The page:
Ayala, Aboitiz bag toll road PPP deal
The joint venture between Ayala Corp. and Aboitiz Land Inc. offered a premium payment of P11.659 billion, the highest bid for the Cavite-Laguna Expressway (Calax) public private partnership (PPP) deal Friday, edging out two other groups for the coveted infrastructure project, bidding results at the Department of Public Works and Highways showed.
But Friday’s event took an odd twist as officials of San Miguel Corp., which was disqualified days earlier due to a deficiency in its bid security, took the unusual step during the financial proposal opening to announce their premium offer of P20.105 billion, while again raising the likelihood of a legal protest that could stall the PPP deal.
Because SMC’s Optimal Infrastructure Development Inc. was disqualified, its financial bid was not opened within the premises of the DPWH, which is implementing the P35.4-billion toll road project aimed at spurring development in provinces south of the capital district.
The two other bidders are MPCALA Holdings of the group of businessman Manuel V. Pangilinan and MTD Capital of Malaysia, the only foreign group. MPCALA Holdings offered P11.33 billion while MTD offered P922 million, their bid submissions showed.
Both were also premium payments, meaning these will come on top of the cost of the tollroad, which the winner will build and operate for 35 years.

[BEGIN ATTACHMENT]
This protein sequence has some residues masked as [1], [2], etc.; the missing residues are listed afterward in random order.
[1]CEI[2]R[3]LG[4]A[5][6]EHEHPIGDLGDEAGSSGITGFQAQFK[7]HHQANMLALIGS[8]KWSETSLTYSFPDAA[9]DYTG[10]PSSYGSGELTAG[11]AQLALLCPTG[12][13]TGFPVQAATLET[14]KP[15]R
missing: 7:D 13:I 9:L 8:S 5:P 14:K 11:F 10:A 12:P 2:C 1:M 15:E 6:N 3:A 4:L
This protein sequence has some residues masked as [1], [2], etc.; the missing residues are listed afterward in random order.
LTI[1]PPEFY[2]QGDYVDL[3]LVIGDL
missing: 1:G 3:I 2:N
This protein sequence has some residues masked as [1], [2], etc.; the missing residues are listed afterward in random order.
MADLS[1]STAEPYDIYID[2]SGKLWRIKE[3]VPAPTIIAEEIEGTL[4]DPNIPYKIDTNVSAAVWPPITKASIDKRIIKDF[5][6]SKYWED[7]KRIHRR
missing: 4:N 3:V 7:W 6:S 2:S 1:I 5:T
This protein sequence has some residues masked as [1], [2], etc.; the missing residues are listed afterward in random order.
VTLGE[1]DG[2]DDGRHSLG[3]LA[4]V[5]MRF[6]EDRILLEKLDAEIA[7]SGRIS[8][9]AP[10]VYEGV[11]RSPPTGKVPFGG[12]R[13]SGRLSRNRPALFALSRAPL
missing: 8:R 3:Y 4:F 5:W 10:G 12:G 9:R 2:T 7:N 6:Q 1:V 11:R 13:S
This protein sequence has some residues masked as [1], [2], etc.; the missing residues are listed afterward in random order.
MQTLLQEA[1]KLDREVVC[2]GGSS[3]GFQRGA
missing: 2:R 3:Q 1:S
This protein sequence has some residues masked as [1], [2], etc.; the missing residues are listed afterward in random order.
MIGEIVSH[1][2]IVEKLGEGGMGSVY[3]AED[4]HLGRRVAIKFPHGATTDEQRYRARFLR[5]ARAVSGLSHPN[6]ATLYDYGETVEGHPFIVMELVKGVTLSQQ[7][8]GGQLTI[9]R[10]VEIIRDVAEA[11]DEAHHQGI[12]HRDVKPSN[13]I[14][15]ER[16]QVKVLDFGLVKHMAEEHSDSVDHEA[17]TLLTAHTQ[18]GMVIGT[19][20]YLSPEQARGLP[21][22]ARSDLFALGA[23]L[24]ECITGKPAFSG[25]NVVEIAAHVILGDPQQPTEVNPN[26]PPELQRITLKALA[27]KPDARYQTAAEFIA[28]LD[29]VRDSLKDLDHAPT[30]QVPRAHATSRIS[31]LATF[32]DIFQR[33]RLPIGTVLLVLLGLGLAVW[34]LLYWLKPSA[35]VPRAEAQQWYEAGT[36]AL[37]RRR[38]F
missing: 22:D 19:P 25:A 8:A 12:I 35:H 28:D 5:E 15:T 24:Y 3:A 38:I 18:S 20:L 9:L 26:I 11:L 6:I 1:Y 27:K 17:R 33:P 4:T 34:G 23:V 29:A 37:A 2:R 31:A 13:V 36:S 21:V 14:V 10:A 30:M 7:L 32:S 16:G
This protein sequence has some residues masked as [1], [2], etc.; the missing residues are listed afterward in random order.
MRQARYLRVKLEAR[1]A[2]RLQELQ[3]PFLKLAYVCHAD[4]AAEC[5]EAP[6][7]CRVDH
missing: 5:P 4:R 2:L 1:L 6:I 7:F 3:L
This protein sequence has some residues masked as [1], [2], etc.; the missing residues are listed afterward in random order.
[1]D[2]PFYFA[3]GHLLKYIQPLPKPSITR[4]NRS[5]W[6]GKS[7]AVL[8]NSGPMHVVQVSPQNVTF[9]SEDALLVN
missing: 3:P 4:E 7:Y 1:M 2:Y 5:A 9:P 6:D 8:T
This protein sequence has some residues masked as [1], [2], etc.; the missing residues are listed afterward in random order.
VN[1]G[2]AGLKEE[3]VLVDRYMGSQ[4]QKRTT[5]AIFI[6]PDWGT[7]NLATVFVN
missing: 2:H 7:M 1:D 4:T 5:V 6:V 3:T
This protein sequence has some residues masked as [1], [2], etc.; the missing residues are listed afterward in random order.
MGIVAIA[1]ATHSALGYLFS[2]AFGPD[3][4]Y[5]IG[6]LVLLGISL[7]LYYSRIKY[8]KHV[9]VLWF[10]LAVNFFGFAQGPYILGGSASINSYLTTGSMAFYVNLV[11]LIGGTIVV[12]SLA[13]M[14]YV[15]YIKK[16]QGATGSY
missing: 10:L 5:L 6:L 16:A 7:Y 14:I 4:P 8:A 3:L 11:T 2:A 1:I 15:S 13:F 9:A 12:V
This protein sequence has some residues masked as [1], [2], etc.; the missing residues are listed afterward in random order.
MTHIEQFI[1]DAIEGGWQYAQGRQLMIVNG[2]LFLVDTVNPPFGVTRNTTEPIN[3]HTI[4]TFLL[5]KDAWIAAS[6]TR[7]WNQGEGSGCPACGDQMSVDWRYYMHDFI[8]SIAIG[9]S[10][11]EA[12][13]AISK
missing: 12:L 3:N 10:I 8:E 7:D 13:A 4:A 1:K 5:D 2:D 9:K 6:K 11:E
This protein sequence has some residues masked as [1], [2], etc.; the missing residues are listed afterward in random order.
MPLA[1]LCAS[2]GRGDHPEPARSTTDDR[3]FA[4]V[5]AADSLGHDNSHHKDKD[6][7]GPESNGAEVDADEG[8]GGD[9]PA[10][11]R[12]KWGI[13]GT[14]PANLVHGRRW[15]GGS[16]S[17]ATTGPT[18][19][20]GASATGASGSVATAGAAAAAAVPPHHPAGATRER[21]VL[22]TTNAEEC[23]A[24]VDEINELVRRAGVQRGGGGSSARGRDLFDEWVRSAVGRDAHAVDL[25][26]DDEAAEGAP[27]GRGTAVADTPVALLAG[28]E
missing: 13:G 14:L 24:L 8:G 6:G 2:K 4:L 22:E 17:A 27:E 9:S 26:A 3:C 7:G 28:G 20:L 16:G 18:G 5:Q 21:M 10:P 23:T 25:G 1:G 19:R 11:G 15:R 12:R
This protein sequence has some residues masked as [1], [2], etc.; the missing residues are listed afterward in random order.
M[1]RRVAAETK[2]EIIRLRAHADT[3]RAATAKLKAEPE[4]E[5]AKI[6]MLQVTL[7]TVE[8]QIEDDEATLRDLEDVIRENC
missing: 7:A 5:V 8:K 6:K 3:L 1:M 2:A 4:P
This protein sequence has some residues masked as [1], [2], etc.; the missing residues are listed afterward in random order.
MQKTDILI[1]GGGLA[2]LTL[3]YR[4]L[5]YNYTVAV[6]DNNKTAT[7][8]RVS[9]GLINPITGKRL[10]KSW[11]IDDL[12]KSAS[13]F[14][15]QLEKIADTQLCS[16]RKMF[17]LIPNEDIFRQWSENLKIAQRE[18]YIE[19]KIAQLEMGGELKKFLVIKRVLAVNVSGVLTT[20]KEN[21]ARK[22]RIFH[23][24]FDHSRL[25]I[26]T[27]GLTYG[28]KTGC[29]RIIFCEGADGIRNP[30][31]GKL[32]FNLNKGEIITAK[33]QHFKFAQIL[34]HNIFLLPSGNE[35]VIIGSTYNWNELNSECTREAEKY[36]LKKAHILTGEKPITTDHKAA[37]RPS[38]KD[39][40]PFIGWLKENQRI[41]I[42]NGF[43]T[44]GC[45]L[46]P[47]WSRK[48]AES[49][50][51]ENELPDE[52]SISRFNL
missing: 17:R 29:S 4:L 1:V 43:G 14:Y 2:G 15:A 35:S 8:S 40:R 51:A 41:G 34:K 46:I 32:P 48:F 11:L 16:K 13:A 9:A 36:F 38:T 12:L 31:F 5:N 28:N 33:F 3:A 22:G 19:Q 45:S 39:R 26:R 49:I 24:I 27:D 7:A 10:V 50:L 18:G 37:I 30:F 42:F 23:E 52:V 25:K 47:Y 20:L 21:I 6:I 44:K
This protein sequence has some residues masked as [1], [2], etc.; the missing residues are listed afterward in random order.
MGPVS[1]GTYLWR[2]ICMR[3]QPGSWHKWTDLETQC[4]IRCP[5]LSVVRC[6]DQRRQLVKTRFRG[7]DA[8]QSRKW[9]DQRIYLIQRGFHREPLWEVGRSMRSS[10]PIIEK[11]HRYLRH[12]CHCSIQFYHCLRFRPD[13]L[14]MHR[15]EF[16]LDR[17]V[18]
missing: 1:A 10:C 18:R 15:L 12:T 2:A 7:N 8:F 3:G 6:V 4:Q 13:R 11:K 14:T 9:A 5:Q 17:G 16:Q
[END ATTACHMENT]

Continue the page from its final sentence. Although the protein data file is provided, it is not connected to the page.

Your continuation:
Despite the specter of a lawsuit, PPP Center executive director Cosette Canilao said they would proceed with the project and likely render an award next week. This would make the Calax the third PPP project of the DPWH to be awarded after the Naia Expressway and Daang Hari-SLEx road project last year and in 2011, respectively.
Canilao, who is a non-voting member of the DPWH bids and awards committee, also stood by the decision to disqualify SMC on a technicality.
The issue centered around Optimal Infrastructure’s bid security, which expires on Nov. 25, or short of the 180-day requirement by only four days. SMC said its issuing bank ANZ later clarified the matter with the government.
On the surface, the decision to invalidate Optimal Infrastructure’s bid over those four days denied the government an additional P8.45 billion windfall, but Canilao said the rules had to be implemented to the letter.
“We have to protect the integrity of the process and the program. We look at the bigger picture rather than just this particular project,” Canilao said.
San Miguel, however, does not see it this way and Raoul Romulo, the authorized representative of Optimal Infrastructure, told reporters they planned to study and pursue all legal avenues so their bid would be considered.
“The [country] and the DPWH would have been the alternate beneficiary here. Unfortunately, because of a mere typographical error, which they have allowed in the other bids, we were not given that leeway. It’s a sad day for us but we hope that the remedies will see us through,” he told reporters.
Canilao, on the other hand, hoped SMC would not take this route.
“We hope they will reconsider their plans of filing a legal case because SMC is a partner of the government in several infrastructure projects and there are still a lot of PPP projects in the pipeline they would be interested in,” Canilao said.
The Calax project involves the financing, design and construction, as well as operation and maintenance of the four-lane expressway that will connect the Manila-Cavite Expressway (Cavitex) and the South Luzon Expressway (SLEx).
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